Believing lies

In a really great book, “Finding Your North Star“, Martha Beck talks about believing lies. In other words we often believe things about ourselves that aren’t true. It’s often some variation of “I am (something bad)…” or “I am not (something good).”

Maxwell Maltz in “The New Pyscho-Cybernetics” talks about your mind as a sort of great homing device, that will accept any instructions you give without judgment, and then goes to work getting you to the destination of what it is you put in. Kind of like your own personal GPS navigation system for getting whatever it is you say about yourself or your life.

I prefer Maltz’s view. Thinking of disempowering beliefs as believing lies is not helpful because it makes you think there is something that is true that you should believe. I think it’s more helpful to get that whatever you believe becomes true for you. That’s the power of your mind, and why it’s important that every human being devote him/herself to the study of how the mind works. An essential part of the practice of your life.

Your mind is like a computer, and your beliefs are like the programs that run a computer. In the same way that computer programs determine what is possible for the computer to do, your beliefs determine not only what you can do, but even your very experience of life. Your beliefs determine what you notice, and what you experience.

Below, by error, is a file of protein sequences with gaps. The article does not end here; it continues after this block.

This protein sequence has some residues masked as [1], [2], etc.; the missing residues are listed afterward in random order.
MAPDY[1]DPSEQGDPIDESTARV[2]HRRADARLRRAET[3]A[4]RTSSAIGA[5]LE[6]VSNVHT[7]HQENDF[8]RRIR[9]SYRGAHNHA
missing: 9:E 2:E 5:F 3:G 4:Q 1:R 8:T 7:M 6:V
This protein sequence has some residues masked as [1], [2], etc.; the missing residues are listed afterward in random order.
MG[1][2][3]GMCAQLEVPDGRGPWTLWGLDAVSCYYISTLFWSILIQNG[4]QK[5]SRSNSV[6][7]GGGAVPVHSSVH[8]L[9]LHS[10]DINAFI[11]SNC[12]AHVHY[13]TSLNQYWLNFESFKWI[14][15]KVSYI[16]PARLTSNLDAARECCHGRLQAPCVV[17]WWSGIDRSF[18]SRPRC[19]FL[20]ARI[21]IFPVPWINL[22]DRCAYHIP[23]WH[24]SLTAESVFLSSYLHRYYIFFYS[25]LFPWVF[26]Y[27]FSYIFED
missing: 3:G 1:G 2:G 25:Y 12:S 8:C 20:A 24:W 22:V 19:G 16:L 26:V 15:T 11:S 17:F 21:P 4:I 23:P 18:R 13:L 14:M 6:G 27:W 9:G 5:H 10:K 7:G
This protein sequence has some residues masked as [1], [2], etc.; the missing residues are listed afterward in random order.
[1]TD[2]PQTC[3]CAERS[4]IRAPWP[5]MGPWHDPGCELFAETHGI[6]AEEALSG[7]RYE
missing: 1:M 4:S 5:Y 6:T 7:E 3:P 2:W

Most of our experiences of life comes from programming that was put in a very long time ago, and we’ve spent years “improving” on this original programming with newer and stronger releases in much the same way that Microsoft brings out a new release every few years on it’s operating system. Only difference is that for you it’s a very unconscious process.

So why not break this cycle?

As you go through your day, try noticing what are your fundamental beliefs. The big clues will be your feelings about situations that develop during your day , especially about other people and yourself. Just learn to notice your feelings and ask “Why do I feel this way.” Following this line of questioning may reveal some fundamental belief that you hold. Once you see it, the choice is yours to “un-install” the program. 😉

Note to self: Provide an example in a subsequent post as to how this works.

Any thoughts? Contributions/acknowledgments welcome.